Set up in 1978, the NSC was originally a platform for the protection of the interests of shippers (importers and exporters) on matters relating to imports and exports to and from Nigeria. Is the NSC succeeding in its job as a regulator?
Time will tell. But even in its new role, the NSC is not without its critics. Among the criticisms are lingering complaints about the high cost of doing business at the ports, (which diverts imports to neighbouring countries), the move by the NSC to reintroduce the Cargo Tracking Note (CTN) that was discarded by the Federal Government in 2013, (on fears that it will further drive up the cost of cargo clearance at the ports), the high cost of cargo clearance, demurrage payments and continuing congestion at the ports.
Executive Secretary/CEO of the Nigerian Shippers Council, Mr. Hassan Bello, said the regulator is working hard to address several of the complaints at the ports and that its two new ambitious initiatives will not only address many of the problems but also bring a lot of revenue to the country while creating thousands of direct and indirect jobs.
The two initiatives the NSC is currently pushing vigorously are:
Inland Container Deports (Dry ports)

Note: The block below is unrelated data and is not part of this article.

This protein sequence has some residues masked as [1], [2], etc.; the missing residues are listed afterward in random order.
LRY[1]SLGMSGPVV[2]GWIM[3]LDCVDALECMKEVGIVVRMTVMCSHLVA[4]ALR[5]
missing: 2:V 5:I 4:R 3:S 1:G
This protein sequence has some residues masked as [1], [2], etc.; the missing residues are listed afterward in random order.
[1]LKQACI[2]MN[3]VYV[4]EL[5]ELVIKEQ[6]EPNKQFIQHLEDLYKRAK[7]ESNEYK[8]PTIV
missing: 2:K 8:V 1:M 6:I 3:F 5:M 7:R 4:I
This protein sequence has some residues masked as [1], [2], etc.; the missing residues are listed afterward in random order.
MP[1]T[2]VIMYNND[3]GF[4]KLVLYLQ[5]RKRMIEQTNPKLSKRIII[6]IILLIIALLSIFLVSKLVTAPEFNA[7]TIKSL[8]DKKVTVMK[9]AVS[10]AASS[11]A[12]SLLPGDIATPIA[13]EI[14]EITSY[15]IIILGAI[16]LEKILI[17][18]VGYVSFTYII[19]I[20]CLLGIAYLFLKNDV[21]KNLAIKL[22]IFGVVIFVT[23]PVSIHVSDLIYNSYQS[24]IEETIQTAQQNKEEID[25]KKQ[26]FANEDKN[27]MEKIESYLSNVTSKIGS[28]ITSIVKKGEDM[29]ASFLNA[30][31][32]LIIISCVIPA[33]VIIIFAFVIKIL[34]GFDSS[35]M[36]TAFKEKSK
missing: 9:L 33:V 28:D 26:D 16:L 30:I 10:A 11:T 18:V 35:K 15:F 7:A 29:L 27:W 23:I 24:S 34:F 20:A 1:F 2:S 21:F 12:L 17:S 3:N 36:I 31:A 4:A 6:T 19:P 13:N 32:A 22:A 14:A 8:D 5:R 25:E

Inland Container Depots (ICDs) or Dry Ports, are inland intermodal terminals directly connected by road or rail to a seaport. The ICDs are meant to operate as centres for trans-shipment of sea cargo to inland destinations. Though ICDS actually started in 1979 with two ICDs in Kano and Kaduna under the management of a company called Inland Container Nigeria Limited (ICNL), the 1996 port reforms cut short the operations of the two ports because of a new policy which required that inspections be carried out only at the seaports.
Following a feasibility study commissioned by the Ministry of Transport in 2000, the NSC promoted and facilitated the establishment of six ICDs on the basis of Public Private Partnership (PPP). One of these six – the Kaduna Dry Port – is expected to be ready for commissioning soon.
Truck Transit Park
The NSC also conceived the Truck Transit Park project (also known as rest stops) as a way of providing a coordinated and conducive parking facilities for trucks drivers at selected locations across the nation’s busy highways.
A Truck Transit Park (TTP) is a modern, state of the art, facility, off the highway, where truck drivers can conveniently park their vehicles and get some rest – if they need it. A big catch here is that the TTPs will also afford cargo owners the means to monitor the movement of cargoes through a cargo tracking system installed in respective TTPs.
Based on feasibility studies in parts of the country the NSC is convinced about the economic viability of the initiative and its ability to be a major money spinner and job creator. The NSC wants to incentivize the private sector to partner with it based on Public- Private Partnership model.
Will the NSC succeed in these initiatives? Or will they go the route of other good schemes by government agencies which are discarded as soon as there is a change of government? Time will tell.